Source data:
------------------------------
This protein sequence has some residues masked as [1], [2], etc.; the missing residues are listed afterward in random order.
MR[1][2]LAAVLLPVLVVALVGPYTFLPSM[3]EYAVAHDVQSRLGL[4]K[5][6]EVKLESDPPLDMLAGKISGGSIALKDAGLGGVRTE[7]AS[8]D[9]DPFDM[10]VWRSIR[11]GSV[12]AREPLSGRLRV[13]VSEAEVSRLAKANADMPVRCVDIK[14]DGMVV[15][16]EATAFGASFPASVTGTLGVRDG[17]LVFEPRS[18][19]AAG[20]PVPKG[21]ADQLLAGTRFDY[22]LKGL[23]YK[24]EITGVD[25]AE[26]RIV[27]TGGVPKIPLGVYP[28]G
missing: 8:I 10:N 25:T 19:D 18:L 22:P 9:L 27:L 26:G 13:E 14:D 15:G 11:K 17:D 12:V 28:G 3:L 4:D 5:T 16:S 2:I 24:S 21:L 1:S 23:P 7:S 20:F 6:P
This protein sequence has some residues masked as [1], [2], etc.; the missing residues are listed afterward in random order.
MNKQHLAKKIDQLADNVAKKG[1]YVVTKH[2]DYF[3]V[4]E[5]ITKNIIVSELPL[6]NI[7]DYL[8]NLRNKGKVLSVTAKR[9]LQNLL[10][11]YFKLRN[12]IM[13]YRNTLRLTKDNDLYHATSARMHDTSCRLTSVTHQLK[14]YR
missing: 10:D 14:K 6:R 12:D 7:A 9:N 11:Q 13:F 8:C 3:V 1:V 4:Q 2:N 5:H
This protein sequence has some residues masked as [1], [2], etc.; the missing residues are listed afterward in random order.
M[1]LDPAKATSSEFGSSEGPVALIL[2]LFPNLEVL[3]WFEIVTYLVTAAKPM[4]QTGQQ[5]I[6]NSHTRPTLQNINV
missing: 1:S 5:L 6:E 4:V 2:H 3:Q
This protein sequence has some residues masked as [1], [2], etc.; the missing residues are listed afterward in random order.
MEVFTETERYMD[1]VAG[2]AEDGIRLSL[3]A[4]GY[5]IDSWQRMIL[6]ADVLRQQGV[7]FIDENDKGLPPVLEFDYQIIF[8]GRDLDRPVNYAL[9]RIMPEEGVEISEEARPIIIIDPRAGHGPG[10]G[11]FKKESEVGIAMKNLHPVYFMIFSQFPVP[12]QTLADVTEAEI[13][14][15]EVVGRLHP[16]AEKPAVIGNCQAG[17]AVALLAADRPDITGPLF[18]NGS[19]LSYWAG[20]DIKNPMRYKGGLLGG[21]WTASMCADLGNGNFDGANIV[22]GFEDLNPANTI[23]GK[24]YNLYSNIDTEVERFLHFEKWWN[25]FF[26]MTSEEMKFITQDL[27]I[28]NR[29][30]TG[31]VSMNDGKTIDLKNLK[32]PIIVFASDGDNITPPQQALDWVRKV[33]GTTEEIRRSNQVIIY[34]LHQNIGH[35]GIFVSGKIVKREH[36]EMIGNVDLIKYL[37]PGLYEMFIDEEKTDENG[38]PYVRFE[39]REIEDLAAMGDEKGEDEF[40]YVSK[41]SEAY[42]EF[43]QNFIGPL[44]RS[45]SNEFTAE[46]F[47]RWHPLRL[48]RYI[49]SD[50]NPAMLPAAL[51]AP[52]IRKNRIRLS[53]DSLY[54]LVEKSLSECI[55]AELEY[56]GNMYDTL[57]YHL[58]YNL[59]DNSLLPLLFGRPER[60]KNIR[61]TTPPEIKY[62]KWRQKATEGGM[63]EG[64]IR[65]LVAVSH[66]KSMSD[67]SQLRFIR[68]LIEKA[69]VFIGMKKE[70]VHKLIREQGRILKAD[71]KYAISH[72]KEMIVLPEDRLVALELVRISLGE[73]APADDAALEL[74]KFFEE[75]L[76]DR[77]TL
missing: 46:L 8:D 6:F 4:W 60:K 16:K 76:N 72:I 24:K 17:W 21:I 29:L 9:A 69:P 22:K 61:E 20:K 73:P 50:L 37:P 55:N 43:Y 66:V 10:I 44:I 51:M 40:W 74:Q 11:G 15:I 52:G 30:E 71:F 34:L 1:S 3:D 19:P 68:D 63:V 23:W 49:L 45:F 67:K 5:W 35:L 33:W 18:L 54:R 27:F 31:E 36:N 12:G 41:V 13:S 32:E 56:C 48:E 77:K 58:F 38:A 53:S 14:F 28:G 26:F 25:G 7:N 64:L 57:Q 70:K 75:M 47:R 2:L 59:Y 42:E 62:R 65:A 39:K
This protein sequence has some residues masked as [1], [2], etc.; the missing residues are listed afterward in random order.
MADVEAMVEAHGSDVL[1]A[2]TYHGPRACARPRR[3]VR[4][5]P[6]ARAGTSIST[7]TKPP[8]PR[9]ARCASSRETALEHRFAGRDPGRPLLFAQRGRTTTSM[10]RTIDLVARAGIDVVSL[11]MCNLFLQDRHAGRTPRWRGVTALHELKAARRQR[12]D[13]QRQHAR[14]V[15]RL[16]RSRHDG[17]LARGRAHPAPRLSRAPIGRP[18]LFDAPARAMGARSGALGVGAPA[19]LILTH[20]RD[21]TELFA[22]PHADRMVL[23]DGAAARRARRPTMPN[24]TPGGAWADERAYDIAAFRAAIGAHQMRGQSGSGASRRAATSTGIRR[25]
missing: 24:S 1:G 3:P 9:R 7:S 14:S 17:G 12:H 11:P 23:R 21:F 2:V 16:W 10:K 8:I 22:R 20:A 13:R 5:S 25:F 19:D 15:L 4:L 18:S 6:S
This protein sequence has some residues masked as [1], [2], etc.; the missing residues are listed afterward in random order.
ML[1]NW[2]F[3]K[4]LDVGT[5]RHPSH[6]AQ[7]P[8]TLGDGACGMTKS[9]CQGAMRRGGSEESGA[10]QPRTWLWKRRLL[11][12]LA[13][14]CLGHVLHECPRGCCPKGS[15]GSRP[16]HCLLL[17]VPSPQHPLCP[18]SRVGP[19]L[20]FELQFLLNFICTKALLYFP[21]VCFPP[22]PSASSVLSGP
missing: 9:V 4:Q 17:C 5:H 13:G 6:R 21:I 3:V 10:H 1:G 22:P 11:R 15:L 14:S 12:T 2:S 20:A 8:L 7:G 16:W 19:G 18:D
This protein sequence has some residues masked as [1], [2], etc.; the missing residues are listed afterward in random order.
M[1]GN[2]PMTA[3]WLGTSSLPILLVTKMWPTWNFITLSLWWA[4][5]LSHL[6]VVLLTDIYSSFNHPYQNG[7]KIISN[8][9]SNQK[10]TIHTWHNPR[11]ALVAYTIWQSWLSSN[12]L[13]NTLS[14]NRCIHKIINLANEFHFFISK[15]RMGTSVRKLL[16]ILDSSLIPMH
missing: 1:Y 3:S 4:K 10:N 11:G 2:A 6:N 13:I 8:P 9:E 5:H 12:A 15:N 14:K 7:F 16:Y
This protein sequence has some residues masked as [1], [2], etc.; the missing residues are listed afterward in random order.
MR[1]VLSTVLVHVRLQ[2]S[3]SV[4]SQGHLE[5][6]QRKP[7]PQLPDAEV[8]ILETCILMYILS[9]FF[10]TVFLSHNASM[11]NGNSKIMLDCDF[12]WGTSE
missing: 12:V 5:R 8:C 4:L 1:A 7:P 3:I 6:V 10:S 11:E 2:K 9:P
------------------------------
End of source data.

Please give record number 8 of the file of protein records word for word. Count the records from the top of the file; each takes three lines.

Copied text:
This protein sequence has some residues masked as [1], [2], etc.; the missing residues are listed afterward in random order.
MR[1]VLSTVLVHVRLQ[2]S[3]SV[4]SQGHLE[5][6]QRKP[7]PQLPDAEV[8]ILETCILMYILS[9]FF[10]TVFLSHNASM[11]NGNSKIMLDCDF[12]WGTSE
missing: 12:V 5:R 8:C 4:L 1:A 7:P 3:I 6:V 10:S 11:E 2:K 9:P